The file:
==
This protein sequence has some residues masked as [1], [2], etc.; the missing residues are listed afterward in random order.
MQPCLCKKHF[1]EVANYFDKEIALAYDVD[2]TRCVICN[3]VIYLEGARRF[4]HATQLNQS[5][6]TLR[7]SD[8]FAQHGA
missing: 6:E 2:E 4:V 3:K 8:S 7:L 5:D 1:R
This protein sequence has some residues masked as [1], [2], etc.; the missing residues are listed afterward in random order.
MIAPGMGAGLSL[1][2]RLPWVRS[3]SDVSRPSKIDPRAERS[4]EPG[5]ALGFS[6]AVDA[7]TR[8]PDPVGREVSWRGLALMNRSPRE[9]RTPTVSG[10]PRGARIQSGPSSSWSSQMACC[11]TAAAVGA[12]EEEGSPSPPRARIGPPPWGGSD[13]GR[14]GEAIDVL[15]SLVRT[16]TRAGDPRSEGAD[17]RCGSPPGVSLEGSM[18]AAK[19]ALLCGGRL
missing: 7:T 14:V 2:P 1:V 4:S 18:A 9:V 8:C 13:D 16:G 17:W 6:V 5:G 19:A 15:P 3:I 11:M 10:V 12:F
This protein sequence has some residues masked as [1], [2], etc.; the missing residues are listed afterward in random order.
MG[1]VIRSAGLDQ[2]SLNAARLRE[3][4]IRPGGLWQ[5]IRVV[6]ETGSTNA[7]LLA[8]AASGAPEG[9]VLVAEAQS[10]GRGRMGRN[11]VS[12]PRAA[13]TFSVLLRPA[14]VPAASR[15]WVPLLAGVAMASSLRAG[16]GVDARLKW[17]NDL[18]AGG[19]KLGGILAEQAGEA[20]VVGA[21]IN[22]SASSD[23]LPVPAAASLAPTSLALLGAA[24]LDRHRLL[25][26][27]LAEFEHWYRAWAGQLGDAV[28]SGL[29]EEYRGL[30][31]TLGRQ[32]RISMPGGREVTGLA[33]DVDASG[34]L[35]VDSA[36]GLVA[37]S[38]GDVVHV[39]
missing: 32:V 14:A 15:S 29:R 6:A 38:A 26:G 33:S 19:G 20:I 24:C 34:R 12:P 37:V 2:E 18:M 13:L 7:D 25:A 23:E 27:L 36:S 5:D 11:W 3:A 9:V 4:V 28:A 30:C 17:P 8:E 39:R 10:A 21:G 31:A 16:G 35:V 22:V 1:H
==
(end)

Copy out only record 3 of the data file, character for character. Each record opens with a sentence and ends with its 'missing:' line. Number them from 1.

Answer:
This protein sequence has some residues masked as [1], [2], etc.; the missing residues are listed afterward in random order.
MG[1]VIRSAGLDQ[2]SLNAARLRE[3][4]IRPGGLWQ[5]IRVV[6]ETGSTNA[7]LLA[8]AASGAPEG[9]VLVAEAQS[10]GRGRMGRN[11]VS[12]PRAA[13]TFSVLLRPA[14]VPAASR[15]WVPLLAGVAMASSLRAG[16]GVDARLKW[17]NDL[18]AGG[19]KLGGILAEQAGEA[20]VVGA[21]IN[22]SASSD[23]LPVPAAASLAPTSLALLGAA[24]LDRHRLL[25][26][27]LAEFEHWYRAWAGQLGDAV[28]SGL[29]EEYRGL[30][31]TLGRQ[32]RISMPGGREVTGLA[33]DVDASG[34]L[35]VDSA[36]GLVA[37]S[38]GDVVHV[39]
missing: 32:V 14:A 15:S 29:R 6:A 38:A 26:G 33:S 19:G 20:I 24:C 34:R 12:P 37:V 2:E 18:M 13:L 7:D 25:A 23:E 27:L 36:S 5:D 11:W 3:A 9:V 4:V 28:A 30:C 17:P 8:E 39:R 10:A 21:G 31:A 16:G 35:V 22:V 1:H